"When marking, the dancer often does not leave the floor, and may even substitute hand gestures for movements," Warburton explains. "One common example is using a finger rotation to represent a turn while not actually turning the whole body."

To investigate how marking influences performance, the researchers asked a group of talented dance students to learn two routines: they were asked to practice one routine at performance speed and to practice the other one by marking.

The routines were relatively simple, designed to be learned quickly and to minimize mistakes. Yet differences emerged when the judges looked for quality of performance.

Across many of the different techniques and steps, the dancers were judged more highly on the routine that they had practiced with marking — their movements on the marked routine appeared to be more seamless, their sequences more fluid.

The researchers surmise that practicing at performance speed didn’t allow the dancers to memorize and consolidate the steps as a sequence, thus encumbering their performance.

"By reducing the demands on complex control of the body, marking may reduce the multi-layered cognitive load used when learning choreography," Warburton explains.

While marking is often thought of as a necessary evil — allowing dancers a “break” from dancing full out — the large effect sizes observed in the study suggest that it could make a noticeable difference in a dancer’s performance:

"Marking could be strategically used by teachers and choreographers to enhance memory and integration of multiple aspects of a piece precisely at those times when dancers are working to master the most demanding material," says Warburton.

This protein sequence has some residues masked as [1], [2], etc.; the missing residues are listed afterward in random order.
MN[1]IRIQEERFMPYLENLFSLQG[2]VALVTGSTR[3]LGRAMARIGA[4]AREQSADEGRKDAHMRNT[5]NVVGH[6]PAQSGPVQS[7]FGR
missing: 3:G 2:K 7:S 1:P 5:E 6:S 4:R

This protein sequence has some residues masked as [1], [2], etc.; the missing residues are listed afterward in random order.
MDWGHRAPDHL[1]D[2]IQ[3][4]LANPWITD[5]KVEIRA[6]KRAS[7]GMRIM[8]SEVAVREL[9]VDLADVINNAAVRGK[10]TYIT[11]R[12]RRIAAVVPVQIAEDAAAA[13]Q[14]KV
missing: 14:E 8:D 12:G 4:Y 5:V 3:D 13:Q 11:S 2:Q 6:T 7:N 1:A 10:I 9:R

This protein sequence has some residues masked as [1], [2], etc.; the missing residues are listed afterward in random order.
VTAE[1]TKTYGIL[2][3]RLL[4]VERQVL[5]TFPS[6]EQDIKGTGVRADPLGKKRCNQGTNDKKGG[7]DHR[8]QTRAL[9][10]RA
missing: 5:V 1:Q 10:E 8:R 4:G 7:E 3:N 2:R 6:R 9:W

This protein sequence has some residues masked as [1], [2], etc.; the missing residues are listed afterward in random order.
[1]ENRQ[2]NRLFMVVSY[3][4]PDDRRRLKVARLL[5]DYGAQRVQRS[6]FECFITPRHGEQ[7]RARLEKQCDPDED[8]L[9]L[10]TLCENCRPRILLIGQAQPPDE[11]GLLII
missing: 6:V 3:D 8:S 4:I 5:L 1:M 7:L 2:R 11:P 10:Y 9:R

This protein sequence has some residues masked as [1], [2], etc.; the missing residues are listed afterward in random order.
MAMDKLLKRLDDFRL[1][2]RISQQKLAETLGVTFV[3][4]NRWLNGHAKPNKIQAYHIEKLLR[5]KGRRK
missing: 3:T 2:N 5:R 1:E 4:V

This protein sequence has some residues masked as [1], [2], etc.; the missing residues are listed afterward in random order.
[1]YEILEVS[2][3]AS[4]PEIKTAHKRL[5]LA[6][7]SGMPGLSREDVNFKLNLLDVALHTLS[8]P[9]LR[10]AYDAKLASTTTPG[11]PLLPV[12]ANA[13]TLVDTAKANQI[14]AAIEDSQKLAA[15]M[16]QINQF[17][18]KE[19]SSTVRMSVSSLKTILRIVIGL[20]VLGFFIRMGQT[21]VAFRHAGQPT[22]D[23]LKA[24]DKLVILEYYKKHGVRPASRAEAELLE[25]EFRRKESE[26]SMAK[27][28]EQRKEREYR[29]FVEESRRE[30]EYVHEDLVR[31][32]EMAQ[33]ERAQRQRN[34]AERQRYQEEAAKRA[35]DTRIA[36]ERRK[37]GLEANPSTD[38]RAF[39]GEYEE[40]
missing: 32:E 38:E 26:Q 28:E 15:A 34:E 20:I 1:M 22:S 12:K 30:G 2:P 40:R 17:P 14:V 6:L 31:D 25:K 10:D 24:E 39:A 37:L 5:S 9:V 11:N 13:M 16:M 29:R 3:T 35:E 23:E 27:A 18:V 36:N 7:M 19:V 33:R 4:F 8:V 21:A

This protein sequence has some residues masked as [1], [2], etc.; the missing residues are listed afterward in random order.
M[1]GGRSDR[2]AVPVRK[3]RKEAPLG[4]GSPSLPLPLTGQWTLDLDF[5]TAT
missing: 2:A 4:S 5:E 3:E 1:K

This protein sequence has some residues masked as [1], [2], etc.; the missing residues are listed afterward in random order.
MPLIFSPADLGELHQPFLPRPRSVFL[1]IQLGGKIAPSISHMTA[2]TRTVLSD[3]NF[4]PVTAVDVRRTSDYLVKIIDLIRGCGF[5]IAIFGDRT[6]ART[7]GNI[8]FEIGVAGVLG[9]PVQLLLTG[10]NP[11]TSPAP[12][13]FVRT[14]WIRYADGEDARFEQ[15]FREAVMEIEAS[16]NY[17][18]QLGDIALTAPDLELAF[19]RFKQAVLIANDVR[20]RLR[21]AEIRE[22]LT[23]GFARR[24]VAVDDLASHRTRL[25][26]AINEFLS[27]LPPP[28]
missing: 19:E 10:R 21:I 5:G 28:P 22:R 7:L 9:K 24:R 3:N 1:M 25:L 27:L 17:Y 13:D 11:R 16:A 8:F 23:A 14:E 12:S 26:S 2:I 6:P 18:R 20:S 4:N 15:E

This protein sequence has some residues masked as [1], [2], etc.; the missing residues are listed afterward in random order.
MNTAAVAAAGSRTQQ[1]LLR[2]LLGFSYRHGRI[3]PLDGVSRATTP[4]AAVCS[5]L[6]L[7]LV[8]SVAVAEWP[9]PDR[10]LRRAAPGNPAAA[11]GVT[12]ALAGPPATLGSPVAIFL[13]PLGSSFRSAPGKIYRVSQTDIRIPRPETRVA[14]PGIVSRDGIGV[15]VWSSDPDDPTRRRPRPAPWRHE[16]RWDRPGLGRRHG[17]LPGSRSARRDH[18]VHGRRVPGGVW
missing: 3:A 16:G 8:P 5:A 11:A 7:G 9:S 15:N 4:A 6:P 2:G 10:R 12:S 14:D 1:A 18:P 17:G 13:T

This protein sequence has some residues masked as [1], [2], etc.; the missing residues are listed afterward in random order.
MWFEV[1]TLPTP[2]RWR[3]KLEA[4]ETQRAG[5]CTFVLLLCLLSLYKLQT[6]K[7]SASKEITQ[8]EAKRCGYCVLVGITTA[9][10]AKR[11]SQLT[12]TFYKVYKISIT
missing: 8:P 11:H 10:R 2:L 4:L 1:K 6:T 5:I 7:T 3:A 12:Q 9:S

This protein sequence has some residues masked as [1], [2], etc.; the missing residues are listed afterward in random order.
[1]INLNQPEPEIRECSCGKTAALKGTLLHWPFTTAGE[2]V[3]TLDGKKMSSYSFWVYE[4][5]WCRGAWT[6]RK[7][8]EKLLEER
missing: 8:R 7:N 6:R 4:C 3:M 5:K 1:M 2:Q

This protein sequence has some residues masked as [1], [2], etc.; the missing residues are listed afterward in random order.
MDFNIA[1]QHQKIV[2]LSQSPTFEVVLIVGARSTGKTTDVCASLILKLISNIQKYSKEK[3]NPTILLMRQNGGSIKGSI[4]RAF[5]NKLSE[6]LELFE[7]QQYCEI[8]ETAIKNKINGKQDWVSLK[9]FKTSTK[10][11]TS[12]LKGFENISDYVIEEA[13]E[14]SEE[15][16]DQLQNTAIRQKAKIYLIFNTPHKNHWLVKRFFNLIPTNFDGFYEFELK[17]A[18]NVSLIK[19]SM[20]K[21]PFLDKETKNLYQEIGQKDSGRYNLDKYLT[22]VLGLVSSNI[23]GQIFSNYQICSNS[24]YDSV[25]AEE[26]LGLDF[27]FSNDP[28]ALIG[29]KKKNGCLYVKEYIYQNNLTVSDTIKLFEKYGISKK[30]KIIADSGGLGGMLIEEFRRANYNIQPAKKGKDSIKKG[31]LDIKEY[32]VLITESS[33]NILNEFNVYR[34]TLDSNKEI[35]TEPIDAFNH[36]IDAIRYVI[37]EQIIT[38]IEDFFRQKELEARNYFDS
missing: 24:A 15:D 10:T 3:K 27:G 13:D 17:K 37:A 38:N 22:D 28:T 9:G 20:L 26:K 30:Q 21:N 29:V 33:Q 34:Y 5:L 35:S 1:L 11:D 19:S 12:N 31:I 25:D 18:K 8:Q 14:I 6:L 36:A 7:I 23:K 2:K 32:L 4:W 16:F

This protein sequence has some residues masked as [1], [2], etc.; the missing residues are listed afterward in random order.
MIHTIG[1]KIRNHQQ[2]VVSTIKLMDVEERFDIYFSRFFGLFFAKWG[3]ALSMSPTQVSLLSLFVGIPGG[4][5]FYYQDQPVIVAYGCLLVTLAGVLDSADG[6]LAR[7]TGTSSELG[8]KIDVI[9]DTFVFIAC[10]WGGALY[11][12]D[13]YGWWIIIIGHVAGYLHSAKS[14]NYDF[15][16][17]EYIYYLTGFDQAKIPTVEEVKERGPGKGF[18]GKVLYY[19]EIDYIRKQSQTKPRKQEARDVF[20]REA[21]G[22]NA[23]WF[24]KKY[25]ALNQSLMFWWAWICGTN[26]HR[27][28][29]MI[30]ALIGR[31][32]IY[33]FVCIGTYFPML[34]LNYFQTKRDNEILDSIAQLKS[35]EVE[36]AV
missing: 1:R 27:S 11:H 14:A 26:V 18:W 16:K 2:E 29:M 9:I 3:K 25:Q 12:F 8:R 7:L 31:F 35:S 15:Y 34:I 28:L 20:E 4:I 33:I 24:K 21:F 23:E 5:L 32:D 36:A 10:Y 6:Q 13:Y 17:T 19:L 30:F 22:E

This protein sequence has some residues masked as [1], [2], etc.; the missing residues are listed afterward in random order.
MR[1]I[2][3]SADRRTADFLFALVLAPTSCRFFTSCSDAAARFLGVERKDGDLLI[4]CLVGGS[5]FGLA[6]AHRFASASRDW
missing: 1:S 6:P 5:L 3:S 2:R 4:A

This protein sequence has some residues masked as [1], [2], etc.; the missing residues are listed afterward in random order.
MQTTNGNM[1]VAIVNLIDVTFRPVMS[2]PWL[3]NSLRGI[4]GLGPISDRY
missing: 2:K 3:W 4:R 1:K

It’s unclear whether these performance improvements would be seen for other types of dance, Warburton cautions, but it is possible that this area of research could extend to other kinds of activities, perhaps even language acquisition.

"Smaller scale movement systems with low energetic costs such as speech, sign language, and gestures may likewise accrue cognitive benefits, as might be the case in learning new multisyllabic vocabulary or working on one’s accent in a foreign language."


dunawhoo said: A boss once told me, "Find your voice." ... What does that even *mean*?

it means that everybody is truly uniquely different, when it comes down to it, but we spend our lives trying to sound right and look right; mostly by trying to sound and look like other people and getting lost in the echo and the imitation.

if you’re still enough, there’s a sound and expression that comes out of you that isn’t like anything that’s ever happened before or will ever happen again.

that’s your voice.

it’s who you actually *are*, instead of the person you think everyone is supposed to be seeing…the pretty one, the fat one, the perfect one, the one who’s “good at x”, the dutiful daughter, the long-suffering addict, the one in control, etc. none of those things are you, or your voice. your voice is what’s underneath that.

if that makes sense.